With a high pH (7.5+) and a stony consistency, chalky soil usually overlays limestone bedrock or chalk. It’s free-draining, which quickly depletes the soil of essential minerals such as iron and magnesium. Without the right additives, plants will often show signs of malnutrition, including yellow leaves and slow growth.
Every gardener’s dream soil, loamy soil, has all the characteristics of a perfect foundation for a thriving garden. It retains just the right amount of moisture, warms up quickly without drying out too much, and is exceptionally easy to work with. Packed with nutrients, it’s the ideal soil for growing a wide variety of plants.
What Kind of Soil Do I Have?
If you aren’t sure which type of native soil you’re starting with, a quick “feel test” can help you narrow it down:
- First, scoop about a tablespoon of soil into your hand.
- Using a small amount of water, lightly wet the soil.
- Attempt to roll the soil into a ball. If it easily molds into a ball shape, your soil type is likely similar to clay. Soil that molds but then crumbles is usually somewhere in the middle (between sand and clay), and soil that won’t form into a ball is sandier.
Find the Best Soil for Your Garden
Before you start shopping around for a first-class soil additive, first things first: you’ll need to load up on quality soil. Unless you’re planning to work only with the native soil, you’re going to need at least some soil to fill the planting area.
And while buying soil might sound pretty straightforward, you’d be surprised just how many types and brands you’ll be facing once you’re standing in the soil aisle:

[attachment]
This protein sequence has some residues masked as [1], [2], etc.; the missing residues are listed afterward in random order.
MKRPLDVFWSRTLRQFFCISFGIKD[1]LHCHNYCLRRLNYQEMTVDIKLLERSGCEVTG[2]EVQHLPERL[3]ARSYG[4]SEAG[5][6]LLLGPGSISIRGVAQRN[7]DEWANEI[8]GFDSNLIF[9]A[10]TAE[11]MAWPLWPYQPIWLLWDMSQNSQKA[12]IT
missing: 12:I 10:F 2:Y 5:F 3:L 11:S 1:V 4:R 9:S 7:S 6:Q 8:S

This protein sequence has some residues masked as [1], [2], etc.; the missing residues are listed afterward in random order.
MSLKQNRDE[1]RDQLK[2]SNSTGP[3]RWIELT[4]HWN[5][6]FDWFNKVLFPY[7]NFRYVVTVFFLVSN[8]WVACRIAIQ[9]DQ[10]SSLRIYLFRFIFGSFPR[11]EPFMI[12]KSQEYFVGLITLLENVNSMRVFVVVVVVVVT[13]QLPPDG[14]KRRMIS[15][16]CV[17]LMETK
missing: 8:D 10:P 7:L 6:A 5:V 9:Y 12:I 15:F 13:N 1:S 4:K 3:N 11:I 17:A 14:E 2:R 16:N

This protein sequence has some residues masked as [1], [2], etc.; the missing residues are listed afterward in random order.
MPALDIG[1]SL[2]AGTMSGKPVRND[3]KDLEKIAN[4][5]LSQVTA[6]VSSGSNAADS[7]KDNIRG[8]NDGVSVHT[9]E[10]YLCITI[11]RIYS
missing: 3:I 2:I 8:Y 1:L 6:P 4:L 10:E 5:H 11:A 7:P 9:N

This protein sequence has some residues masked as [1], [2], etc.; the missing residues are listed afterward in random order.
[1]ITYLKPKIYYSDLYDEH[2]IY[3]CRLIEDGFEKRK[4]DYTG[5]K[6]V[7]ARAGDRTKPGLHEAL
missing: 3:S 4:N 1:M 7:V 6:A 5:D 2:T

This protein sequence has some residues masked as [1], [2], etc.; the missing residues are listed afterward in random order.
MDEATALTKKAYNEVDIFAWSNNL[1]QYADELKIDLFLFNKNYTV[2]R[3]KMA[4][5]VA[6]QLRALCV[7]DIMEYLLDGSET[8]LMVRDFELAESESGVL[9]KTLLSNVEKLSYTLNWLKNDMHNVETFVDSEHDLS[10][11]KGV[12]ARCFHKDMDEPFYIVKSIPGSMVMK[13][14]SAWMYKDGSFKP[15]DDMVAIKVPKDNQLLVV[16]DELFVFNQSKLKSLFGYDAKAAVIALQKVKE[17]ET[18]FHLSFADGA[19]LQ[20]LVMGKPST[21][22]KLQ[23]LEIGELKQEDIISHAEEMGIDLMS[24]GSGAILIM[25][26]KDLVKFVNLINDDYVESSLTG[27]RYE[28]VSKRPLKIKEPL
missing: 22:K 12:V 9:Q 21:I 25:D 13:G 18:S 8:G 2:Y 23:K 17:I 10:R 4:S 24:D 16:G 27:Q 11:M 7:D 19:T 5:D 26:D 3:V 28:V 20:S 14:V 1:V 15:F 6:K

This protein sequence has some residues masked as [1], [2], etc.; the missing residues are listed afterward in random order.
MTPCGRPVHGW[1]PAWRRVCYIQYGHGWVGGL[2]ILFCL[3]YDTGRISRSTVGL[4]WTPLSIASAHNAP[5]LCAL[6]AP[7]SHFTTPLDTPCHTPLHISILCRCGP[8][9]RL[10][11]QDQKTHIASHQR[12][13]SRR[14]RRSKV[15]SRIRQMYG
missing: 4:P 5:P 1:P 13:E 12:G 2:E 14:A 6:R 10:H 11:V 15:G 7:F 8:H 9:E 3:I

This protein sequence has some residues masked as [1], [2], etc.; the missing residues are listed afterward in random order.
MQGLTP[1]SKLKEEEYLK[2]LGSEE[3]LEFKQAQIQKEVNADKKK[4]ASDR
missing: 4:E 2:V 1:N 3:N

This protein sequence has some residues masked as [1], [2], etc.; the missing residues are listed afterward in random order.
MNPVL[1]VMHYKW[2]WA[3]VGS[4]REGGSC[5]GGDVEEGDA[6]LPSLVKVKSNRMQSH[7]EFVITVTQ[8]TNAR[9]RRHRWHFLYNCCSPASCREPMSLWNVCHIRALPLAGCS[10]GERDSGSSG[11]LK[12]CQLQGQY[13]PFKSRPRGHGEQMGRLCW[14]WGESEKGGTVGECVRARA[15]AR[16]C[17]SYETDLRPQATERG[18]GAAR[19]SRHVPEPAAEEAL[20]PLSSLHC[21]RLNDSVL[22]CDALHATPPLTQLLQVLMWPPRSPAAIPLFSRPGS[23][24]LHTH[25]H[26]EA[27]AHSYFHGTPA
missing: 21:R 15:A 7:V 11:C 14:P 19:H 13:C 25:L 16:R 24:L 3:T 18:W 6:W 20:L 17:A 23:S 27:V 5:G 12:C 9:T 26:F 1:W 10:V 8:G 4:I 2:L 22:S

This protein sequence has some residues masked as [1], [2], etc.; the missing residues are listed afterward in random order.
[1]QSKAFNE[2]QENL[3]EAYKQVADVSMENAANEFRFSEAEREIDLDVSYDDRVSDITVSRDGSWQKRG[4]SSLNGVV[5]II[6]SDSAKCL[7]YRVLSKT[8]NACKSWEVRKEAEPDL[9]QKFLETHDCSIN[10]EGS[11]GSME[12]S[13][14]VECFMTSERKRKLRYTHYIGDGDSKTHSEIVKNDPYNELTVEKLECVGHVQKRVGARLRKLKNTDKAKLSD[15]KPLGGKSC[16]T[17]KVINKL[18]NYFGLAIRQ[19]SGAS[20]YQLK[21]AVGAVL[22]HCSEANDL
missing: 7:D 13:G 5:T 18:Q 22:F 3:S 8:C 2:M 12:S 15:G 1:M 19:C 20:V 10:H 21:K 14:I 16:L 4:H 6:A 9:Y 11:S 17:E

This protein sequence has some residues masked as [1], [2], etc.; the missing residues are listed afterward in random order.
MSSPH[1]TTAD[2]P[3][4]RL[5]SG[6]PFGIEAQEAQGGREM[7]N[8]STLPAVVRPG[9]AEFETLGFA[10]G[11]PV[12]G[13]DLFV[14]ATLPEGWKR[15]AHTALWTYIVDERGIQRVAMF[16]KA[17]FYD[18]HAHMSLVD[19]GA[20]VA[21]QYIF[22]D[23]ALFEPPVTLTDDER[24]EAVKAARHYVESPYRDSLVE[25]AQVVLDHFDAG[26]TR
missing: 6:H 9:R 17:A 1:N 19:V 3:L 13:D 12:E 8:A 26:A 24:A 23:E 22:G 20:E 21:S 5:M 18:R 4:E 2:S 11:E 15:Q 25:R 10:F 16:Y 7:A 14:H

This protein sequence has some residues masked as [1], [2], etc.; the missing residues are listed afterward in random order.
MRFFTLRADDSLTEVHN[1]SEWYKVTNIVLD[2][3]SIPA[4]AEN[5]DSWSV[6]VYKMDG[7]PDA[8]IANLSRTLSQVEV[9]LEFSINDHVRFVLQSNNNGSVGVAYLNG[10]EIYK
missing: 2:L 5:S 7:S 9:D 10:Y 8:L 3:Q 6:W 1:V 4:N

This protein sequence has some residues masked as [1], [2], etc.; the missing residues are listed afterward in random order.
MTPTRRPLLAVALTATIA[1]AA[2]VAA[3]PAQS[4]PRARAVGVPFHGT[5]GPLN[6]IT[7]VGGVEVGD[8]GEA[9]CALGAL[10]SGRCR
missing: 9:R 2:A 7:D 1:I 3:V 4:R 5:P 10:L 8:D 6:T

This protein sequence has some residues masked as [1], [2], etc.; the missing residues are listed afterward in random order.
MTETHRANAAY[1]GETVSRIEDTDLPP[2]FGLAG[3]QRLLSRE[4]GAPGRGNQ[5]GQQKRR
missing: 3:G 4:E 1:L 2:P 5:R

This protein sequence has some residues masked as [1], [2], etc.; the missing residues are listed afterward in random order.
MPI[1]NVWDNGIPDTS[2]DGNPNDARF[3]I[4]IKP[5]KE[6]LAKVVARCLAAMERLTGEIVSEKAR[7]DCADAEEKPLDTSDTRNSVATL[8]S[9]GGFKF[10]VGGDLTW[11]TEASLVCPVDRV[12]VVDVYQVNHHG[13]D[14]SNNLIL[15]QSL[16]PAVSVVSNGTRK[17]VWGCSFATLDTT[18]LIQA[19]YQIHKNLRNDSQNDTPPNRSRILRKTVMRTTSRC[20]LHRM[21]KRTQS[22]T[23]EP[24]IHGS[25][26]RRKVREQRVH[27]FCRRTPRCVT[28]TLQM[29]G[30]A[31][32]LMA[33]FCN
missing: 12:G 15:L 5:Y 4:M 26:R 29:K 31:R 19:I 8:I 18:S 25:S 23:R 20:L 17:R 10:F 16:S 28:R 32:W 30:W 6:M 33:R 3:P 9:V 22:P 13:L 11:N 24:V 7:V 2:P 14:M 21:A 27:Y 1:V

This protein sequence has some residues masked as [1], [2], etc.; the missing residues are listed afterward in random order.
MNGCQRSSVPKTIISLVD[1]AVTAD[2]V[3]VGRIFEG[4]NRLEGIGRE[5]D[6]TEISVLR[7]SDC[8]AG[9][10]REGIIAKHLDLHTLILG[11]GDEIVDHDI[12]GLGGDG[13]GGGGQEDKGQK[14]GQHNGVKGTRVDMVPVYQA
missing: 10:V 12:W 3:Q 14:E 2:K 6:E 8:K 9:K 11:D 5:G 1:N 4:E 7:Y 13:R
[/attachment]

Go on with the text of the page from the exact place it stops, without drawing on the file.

- Topsoil comes in several different grades, but none should be used as the primary soil for planting. Lower grades should be reserved for filling and leveling holes, while higher grades can add organic matter to your native soil.
- Potting soil is often ideal for container gardening and can be used as the main base for planting directly into pots.
- Raised bed mixes are intended for use in raised bed gardening, a popular method for gardeners dealing with low-quality native soil.
- Garden soil is also a mixed soil but is meant for in-ground use only (not raised beds). Usually, gardeners will mix this type into their native soil to create the right combination for planting.
- Cactus, palm, and citrus soil mixes are formulated for fast drainage, which suits citrus trees, palm trees, succulents, and similar plants.
Be mindful of what you want to plant in your garden, then choose your soil accordingly – and you’ll be well on your way to success!
Soil Additives: A Secret Ingredient for Great Gardening
Soil additives are mixtures that enhance your soil, adding in valuable nutrients to support strong, healthy plants. Too many rookie gardeners assume that additives are optional – but they’re vital for a growing garden.
The best garden soil is one that’s combined with an excellent additive, like Harvest Gold Organics® Premium Soil Conditioner. Our innovative additives banishes pests, disease, and other gardening woes with rich nourishing minerals and enhanced with unique silica that regulates water absorption. Once you put it into your soil, your garden will be primed and ready for a successful season ahead.
Get a Smart Start to Gardening with Harvest Gold Organics® Premium Soil Conditioner
Soil quality might be what’s standing between you and a thriving garden – but you don’t have to let dirt get you down. Using Harvest Gold Organics® Premium Soil Conditioner, you can supplement your soil and make it the perfect place to grow happy healthy plants.
Order Harvest Gold Organics® Premium Soil Conditioner for this season’s garden today!